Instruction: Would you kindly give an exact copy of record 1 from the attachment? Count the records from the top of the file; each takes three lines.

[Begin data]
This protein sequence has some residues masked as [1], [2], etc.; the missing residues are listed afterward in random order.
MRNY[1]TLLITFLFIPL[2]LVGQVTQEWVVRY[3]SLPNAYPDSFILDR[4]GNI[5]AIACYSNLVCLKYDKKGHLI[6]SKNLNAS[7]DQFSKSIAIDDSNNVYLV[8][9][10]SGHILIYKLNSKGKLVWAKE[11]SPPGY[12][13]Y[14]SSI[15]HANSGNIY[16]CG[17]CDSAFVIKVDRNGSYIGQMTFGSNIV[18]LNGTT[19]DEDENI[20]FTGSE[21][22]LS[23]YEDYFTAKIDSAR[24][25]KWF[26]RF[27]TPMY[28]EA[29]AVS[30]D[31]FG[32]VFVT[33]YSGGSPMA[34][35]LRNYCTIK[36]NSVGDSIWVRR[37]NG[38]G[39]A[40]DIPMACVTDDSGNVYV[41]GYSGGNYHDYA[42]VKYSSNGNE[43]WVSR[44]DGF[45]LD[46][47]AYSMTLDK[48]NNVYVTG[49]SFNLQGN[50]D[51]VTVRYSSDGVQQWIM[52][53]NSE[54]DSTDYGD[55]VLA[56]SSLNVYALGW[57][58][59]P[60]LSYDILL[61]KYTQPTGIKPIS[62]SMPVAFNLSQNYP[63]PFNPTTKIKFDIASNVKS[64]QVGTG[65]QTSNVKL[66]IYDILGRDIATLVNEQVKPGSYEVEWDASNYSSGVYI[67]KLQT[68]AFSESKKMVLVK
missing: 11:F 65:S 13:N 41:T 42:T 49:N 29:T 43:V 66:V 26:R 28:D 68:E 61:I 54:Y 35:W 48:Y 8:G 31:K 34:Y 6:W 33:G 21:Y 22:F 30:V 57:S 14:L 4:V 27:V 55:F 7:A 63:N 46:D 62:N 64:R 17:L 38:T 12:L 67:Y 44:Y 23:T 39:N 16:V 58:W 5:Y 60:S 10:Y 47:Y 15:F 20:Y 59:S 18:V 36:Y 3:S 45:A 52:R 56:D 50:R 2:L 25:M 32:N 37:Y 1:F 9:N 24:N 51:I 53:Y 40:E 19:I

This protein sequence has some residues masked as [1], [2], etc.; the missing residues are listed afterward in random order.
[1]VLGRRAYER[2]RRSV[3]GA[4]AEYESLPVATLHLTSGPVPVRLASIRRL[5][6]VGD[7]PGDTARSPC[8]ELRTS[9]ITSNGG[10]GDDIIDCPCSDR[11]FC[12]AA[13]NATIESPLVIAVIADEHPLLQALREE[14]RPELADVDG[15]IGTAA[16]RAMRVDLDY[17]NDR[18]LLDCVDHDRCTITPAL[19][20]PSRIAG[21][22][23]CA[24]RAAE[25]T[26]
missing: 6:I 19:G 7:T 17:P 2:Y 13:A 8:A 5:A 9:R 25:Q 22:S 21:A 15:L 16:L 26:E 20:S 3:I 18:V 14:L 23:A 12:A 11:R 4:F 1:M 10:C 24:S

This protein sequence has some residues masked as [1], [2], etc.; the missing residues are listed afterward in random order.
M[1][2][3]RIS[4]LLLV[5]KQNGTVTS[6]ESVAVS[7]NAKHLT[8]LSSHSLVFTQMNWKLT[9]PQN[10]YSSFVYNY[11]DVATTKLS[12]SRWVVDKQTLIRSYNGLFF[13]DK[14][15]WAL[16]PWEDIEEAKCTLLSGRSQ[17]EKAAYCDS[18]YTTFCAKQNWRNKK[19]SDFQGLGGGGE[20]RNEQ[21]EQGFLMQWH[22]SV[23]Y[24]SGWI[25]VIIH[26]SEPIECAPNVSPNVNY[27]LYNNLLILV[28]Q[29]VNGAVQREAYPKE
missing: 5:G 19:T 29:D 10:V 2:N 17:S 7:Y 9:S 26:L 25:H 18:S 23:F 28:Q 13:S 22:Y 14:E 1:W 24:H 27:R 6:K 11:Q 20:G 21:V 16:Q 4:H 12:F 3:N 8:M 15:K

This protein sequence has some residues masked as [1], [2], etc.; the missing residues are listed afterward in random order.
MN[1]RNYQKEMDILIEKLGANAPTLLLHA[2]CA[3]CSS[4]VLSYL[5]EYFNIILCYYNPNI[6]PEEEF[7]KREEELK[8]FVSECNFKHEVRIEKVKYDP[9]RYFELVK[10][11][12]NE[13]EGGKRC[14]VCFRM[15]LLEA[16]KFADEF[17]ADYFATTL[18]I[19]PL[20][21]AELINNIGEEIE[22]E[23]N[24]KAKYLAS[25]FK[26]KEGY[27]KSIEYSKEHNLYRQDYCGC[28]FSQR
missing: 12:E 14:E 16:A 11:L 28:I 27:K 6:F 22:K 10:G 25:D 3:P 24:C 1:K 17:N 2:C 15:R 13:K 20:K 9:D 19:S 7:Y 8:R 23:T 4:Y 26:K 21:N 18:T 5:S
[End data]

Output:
This protein sequence has some residues masked as [1], [2], etc.; the missing residues are listed afterward in random order.
MRNY[1]TLLITFLFIPL[2]LVGQVTQEWVVRY[3]SLPNAYPDSFILDR[4]GNI[5]AIACYSNLVCLKYDKKGHLI[6]SKNLNAS[7]DQFSKSIAIDDSNNVYLV[8][9][10]SGHILIYKLNSKGKLVWAKE[11]SPPGY[12][13]Y[14]SSI[15]HANSGNIY[16]CG[17]CDSAFVIKVDRNGSYIGQMTFGSNIV[18]LNGTT[19]DEDENI[20]FTGSE[21][22]LS[23]YEDYFTAKIDSAR[24][25]KWF[26]RF[27]TPMY[28]EA[29]AVS[30]D[31]FG[32]VFVT[33]YSGGSPMA[34][35]LRNYCTIK[36]NSVGDSIWVRR[37]NG[38]G[39]A[40]DIPMACVTDDSGNVYV[41]GYSGGNYHDYA[42]VKYSSNGNE[43]WVSR[44]DGF[45]LD[46][47]AYSMTLDK[48]NNVYVTG[49]SFNLQGN[50]D[51]VTVRYSSDGVQQWIM[52][53]NSE[54]DSTDYGD[55]VLA[56]SSLNVYALGW[57][58][59]P[60]LSYDILL[61]KYTQPTGIKPIS[62]SMPVAFNLSQNYP[63]PFNPTTKIKFDIASNVKS[64]QVGTG[65]QTSNVKL[66]IYDILGRDIATLVNEQVKPGSYEVEWDASNYSSGVYI[67]KLQT[68]AFSESKKMVLVK
missing: 11:F 65:S 13:N 41:T 42:T 49:N 29:T 43:V 66:V 26:R 28:D 68:E 61:I 54:Y 35:W 48:Y 8:G 31:K 34:Y 6:W 33:G 21:Y 22:F 30:V 57:S 14:L 4:V 27:V 55:F 7:A 63:N 46:D 62:N 64:R 17:L 38:T 12:L 67:Y 44:Y 23:T 39:N 16:V 58:W 5:Y 60:S 10:Y 47:Y 15:F 20:Y 59:S 18:V 36:Y 3:S 45:A 52:R 56:D 50:R 2:L 25:M 32:N 37:Y 1:F 9:N 24:N 51:I 53:Y 40:E 19:I